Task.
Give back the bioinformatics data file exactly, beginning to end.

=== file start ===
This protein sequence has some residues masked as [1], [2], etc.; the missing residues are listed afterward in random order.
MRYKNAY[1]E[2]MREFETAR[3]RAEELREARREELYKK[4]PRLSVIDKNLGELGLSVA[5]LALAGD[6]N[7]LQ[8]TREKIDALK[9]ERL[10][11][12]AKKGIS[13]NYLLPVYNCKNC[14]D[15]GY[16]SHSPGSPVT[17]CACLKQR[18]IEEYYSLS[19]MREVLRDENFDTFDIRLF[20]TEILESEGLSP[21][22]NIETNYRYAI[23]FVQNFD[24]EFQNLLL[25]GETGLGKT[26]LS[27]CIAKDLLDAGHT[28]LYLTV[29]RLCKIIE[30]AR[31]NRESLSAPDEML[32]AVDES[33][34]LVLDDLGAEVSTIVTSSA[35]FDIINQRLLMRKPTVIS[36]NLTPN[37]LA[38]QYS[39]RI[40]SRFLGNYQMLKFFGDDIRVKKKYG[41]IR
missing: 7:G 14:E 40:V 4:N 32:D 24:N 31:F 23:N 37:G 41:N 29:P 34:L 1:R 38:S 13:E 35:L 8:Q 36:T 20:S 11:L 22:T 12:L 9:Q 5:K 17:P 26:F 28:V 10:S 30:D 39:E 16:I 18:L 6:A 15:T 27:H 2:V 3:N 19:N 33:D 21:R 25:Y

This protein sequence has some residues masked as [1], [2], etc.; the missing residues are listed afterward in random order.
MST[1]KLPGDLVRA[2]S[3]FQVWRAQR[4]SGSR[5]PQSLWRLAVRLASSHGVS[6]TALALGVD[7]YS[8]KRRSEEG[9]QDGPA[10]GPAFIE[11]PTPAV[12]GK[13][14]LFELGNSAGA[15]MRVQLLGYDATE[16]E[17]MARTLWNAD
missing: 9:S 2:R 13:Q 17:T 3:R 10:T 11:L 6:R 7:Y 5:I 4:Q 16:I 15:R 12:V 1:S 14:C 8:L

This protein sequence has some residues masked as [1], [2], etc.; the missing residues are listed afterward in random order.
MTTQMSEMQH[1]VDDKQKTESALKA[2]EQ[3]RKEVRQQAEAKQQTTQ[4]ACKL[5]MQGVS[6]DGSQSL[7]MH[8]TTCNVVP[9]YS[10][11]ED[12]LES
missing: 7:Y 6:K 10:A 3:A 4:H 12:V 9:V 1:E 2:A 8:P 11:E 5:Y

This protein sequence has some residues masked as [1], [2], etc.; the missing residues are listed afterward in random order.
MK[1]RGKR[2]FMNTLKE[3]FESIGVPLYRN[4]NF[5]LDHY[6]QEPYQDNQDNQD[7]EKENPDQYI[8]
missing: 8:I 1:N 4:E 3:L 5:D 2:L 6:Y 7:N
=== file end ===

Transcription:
This protein sequence has some residues masked as [1], [2], etc.; the missing residues are listed afterward in random order.
MRYKNAY[1]E[2]MREFETAR[3]RAEELREARREELYKK[4]PRLSVIDKNLGELGLSVA[5]LALAGD[6]N[7]LQ[8]TREKIDALK[9]ERL[10][11][12]AKKGIS[13]NYLLPVYNCKNC[14]D[15]GY[16]SHSPGSPVT[17]CACLKQR[18]IEEYYSLS[19]MREVLRDENFDTFDIRLF[20]TEILESEGLSP[21][22]NIETNYRYAI[23]FVQNFD[24]EFQNLLL[25]GETGLGKT[26]LS[27]CIAKDLLDAGHT[28]LYLTV[29]RLCKIIE[30]AR[31]NRESLSAPDEML[32]AVDES[33][34]LVLDDLGAEVSTIVTSSA[35]FDIINQRLLMRKPTVIS[36]NLTPN[37]LA[38]QYS[39]RI[40]SRFLGNYQMLKFFGDDIRVKKKYG[41]IR
missing: 7:G 14:E 40:V 4:N 32:D 24:N 31:F 23:N 37:G 41:N 29:P 34:L 1:R 38:S 13:E 35:L 8:Q 36:T 20:S 11:L 22:T 12:L 9:Q 5:K 17:P 26:F 28:V 10:S 30:D 39:E 16:I 18:L 6:A 15:T 27:H 2:V 3:N 19:N 33:D 21:R 25:Y

This protein sequence has some residues masked as [1], [2], etc.; the missing residues are listed afterward in random order.
MST[1]KLPGDLVRA[2]S[3]FQVWRAQR[4]SGSR[5]PQSLWRLAVRLASSHGVS[6]TALALGVD[7]YS[8]KRRSEEG[9]QDGPA[10]GPAFIE[11]PTPAV[12]GK[13][14]LFELGNSAGA[15]MRVQLLGYDATE[16]E[17]MARTLWNAD
missing: 9:S 2:R 13:Q 17:T 3:R 10:T 11:L 6:R 7:Y 5:I 4:Q 16:I 15:R 12:V 1:S 14:C 8:L

This protein sequence has some residues masked as [1], [2], etc.; the missing residues are listed afterward in random order.
MTTQMSEMQH[1]VDDKQKTESALKA[2]EQ[3]RKEVRQQAEAKQQTTQ[4]ACKL[5]MQGVS[6]DGSQSL[7]MH[8]TTCNVVP[9]YS[10][11]ED[12]LES
missing: 7:Y 6:K 10:A 3:A 4:H 12:V 9:V 1:E 2:A 8:P 11:E 5:Y

This protein sequence has some residues masked as [1], [2], etc.; the missing residues are listed afterward in random order.
MK[1]RGKR[2]FMNTLKE[3]FESIGVPLYRN[4]NF[5]LDHY[6]QEPYQDNQDNQD[7]EKENPDQYI[8]
missing: 8:I 1:N 4:E 3:L 5:D 2:L 6:Y 7:N